A study has been made of the atmospheric pollution by aspergillus spores of a large animal provender mill in which various grains are unloaded, stored, and processed, and a comparison has been made with the degree of pollution of the urban atmosphere in the neighbourhood. The catch-rate of the spores in the normal working atmosphere of the mill has been found to be 30 times higher than that obtained in the urban atmosphere, and for this reason the health record of a group of operatives has been considered with particular reference to the occurrence of pulmonary aspergillosis. Despite the risk of exposure within the mill no evidence has been found of an increased liability to develop the disease.
The particular groups of aspergilli isolated by culture during this study have all been reported to have been associated with aspergillosis in man, and the relevant papers give evidence of a pathogenic rather than a saprophytic role. The study therefore provides quantitative data relating atmospheric spore content and the risk of pulmonary infection in man, a subject which as yet has received little attention.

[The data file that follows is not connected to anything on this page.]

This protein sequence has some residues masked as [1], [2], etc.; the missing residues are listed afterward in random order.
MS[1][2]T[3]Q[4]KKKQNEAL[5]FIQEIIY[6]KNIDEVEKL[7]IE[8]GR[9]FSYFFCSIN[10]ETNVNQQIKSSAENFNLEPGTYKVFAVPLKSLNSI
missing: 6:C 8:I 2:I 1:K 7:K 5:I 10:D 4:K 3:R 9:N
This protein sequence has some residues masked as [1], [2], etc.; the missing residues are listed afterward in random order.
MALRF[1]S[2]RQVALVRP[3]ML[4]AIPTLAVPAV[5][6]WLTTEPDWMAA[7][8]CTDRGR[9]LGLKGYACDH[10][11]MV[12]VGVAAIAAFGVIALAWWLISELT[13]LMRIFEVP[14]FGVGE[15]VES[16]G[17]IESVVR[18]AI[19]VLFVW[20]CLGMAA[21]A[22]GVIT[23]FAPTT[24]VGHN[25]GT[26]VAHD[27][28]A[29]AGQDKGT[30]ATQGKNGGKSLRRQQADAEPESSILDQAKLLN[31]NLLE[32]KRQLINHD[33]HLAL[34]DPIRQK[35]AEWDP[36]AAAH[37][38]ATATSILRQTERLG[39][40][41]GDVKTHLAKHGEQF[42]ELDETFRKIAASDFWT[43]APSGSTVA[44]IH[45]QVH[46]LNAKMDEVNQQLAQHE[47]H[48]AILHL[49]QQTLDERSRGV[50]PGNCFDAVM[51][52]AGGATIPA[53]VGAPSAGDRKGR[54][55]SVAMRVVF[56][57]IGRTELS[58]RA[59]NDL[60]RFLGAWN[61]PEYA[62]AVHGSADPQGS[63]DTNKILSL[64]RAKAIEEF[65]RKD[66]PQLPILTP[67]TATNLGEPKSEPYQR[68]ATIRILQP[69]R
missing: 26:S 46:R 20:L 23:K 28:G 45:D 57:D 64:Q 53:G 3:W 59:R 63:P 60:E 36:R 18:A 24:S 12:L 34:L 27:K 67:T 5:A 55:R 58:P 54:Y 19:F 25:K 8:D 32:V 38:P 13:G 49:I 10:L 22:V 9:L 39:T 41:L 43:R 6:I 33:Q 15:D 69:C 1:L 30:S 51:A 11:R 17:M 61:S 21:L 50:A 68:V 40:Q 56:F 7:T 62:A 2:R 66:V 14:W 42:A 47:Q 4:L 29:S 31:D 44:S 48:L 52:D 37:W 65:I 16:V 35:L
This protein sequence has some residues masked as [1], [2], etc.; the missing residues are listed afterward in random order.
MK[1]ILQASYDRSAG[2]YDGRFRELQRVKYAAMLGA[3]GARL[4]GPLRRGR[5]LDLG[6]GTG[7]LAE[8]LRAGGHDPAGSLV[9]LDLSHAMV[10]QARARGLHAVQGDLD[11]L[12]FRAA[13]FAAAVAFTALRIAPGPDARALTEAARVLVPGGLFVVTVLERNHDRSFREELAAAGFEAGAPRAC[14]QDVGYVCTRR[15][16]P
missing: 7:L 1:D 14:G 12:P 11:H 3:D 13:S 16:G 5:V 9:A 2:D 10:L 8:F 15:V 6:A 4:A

In this study it has been found that of all the grains handled in the mill, maize is associated with the highest degree of contamination, so that the aspergillus spores in the atmosphere of the mill may have originated chiefly from this source.
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